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Darjeeling zoo best in the country for animals, says survey

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VIVEK CHHETRI   |   Darjeeling   |   Published 10.03.08, 12:00 AM

Darjeeling, March 9: The Central Zoo Authority of India has adjudged Padmaja Naidu Himalayan Zoological Park in Darjeeling as the best zoo in the country.

“This is the first time that the central zoo authority has conducted such a survey and we are happy that ours has been selected as the best one in the country,” said A.K. Jha, the director of Darjeeling zoo.

The 1830-odd zoos across the country were judged on 41 parameters like mortality and breeding rates of the animals, standard of veterinary services, overall maintenance and success in various programmes including conservation of animals.

The survey was conducted over a period of three years. The Darjeeling zoo is the only zoo in the six districts of north Bengal.

“Padmaja Naidu Himalayan Zoological Park is the first zoo in the country to have not only bred red pandas in captivity but also successfully released them in the wild. The success of this programme helped us a lot in bagging the best zoo award,” said Jha.

The Darjeeling zoo is currently conducting conservation programmes for not only red pandas, but also other endangered species like snow leopard, Tibetan wolf and Himalayan salamander.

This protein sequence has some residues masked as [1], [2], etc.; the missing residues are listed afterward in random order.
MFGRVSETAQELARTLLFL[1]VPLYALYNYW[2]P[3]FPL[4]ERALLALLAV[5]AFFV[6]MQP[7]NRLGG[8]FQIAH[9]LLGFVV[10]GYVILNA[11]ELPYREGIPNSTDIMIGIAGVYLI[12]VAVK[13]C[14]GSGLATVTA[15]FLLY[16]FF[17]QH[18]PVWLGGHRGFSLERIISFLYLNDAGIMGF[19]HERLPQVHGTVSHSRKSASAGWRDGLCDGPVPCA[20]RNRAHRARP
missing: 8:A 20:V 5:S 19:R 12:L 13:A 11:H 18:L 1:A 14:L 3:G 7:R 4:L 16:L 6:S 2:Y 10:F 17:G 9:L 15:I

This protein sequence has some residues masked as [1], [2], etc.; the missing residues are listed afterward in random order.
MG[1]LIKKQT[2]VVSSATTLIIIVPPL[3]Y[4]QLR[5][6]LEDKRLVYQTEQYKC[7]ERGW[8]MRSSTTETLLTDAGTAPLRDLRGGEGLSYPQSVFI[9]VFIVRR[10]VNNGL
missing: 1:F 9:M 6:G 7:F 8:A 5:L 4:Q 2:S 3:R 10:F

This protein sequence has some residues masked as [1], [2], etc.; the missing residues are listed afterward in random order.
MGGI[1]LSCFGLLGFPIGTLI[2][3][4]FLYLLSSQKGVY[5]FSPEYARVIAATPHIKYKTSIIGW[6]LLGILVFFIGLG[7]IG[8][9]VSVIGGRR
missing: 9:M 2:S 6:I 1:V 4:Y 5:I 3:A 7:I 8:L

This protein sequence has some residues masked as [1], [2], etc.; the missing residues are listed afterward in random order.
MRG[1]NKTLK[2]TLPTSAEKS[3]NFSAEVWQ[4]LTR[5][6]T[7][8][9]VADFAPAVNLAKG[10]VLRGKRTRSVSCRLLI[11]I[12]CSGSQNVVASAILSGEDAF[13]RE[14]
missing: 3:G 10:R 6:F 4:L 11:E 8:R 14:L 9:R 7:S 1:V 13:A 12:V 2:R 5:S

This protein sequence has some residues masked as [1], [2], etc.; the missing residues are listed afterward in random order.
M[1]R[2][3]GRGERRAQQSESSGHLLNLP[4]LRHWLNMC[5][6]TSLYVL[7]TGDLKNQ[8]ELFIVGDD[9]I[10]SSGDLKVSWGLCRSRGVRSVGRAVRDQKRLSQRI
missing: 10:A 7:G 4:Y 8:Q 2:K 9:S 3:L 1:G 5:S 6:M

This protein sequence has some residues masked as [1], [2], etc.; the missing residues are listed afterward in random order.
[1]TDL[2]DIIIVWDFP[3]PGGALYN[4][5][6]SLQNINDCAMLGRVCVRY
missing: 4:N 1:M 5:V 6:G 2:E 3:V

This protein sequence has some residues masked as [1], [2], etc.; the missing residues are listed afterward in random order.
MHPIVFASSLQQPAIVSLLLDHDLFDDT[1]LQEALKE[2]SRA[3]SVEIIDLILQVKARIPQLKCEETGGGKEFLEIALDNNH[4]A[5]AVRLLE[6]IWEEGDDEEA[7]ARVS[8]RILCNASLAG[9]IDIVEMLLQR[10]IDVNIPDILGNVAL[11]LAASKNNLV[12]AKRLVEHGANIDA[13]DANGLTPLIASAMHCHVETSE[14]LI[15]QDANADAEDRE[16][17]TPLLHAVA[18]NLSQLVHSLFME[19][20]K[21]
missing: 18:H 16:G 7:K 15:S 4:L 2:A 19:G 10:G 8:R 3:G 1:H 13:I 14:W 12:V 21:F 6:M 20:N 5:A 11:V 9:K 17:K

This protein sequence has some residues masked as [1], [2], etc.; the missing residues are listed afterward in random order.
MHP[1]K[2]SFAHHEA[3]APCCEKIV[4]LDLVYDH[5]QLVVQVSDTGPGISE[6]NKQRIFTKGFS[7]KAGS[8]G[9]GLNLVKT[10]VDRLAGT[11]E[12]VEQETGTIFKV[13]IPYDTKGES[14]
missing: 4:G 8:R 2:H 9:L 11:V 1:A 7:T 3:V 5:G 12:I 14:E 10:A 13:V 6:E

Permission has also been granted to the Darjeeling zoo to start breeding programmes for seven more animals and birds. These include blue sheep, Himalayan tahr, Himalayan monal, grey peacock pheasants, Himalayan blood pheasants and zatyr tragopan.

“We are hoping to set up a pheasantry (where all pheasants will be kept) at Deer Park in Dow Hill, Kurseong. The set-up will come up over an area of about 70 acres and we are currently working out the financial allocation,” said the director.

He added that the pheasantry in Kurseong should be functional by next year.

Padmaja Naidu Himalayan Zoological Park was also the first zoo in Bengal to introduce an animal adoption scheme. Under this scheme, individuals and corporate houses are allowed to adopt animals and birds, which will be raised at the zoo itself, by paying a certain amount.

The donation is exempted from income tax.

Certificates of adoption were also issued today and many of the individuals said they wanted to use the zoo’s expertise in conservation of animals in the wild.

“We are looking to take experts from the Darjeeling zoo to villages in Senchel, Varshey and Neora sanctuaries so that the local people can be encouraged to save the fauna of the region. We are planning to incorporate this aspect in our tourism policy so that the local economy is sustained by preserving the wild,” said Raj Basu, the founder of Help Tourism, who has also adopted a pair of red pandas at the Darjeeling zoo.

Basu and his Siliguri-based tourism agency wants to create a red-panda trail in the Neora valley.

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